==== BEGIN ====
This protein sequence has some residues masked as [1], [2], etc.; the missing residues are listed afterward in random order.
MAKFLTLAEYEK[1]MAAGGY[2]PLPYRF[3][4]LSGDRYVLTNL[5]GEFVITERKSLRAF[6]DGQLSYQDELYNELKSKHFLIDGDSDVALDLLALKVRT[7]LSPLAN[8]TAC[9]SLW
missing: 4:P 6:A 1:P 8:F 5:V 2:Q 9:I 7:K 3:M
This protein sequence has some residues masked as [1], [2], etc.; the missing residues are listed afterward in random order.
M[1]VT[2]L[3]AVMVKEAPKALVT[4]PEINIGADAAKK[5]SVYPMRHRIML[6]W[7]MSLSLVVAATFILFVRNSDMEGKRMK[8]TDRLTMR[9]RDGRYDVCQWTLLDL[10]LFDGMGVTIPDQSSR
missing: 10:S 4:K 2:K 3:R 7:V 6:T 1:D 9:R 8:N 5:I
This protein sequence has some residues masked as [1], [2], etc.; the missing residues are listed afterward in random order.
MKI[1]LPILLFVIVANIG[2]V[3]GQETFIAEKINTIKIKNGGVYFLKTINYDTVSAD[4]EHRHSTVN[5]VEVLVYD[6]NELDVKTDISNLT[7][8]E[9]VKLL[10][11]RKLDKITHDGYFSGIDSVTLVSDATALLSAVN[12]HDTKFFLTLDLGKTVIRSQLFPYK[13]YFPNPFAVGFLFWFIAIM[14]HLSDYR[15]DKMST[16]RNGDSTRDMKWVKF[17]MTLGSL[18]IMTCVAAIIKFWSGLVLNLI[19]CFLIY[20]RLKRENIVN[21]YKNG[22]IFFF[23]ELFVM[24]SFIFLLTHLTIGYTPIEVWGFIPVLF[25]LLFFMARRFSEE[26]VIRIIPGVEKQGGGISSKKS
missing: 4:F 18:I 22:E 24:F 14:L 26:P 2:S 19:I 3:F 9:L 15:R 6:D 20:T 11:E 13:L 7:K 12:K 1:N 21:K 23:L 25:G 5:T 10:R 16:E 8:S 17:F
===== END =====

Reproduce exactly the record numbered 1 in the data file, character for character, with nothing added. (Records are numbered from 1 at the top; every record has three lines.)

This protein sequence has some residues masked as [1], [2], etc.; the missing residues are listed afterward in random order.
MAKFLTLAEYEK[1]MAAGGY[2]PLPYRF[3][4]LSGDRYVLTNL[5]GEFVITERKSLRAF[6]DGQLSYQDELYNELKSKHFLIDGDSDVALDLLALKVRT[7]LSPLAN[8]TAC[9]SLW
missing: 4:P 6:A 1:P 8:F 5:V 2:Q 9:I 7:K 3:M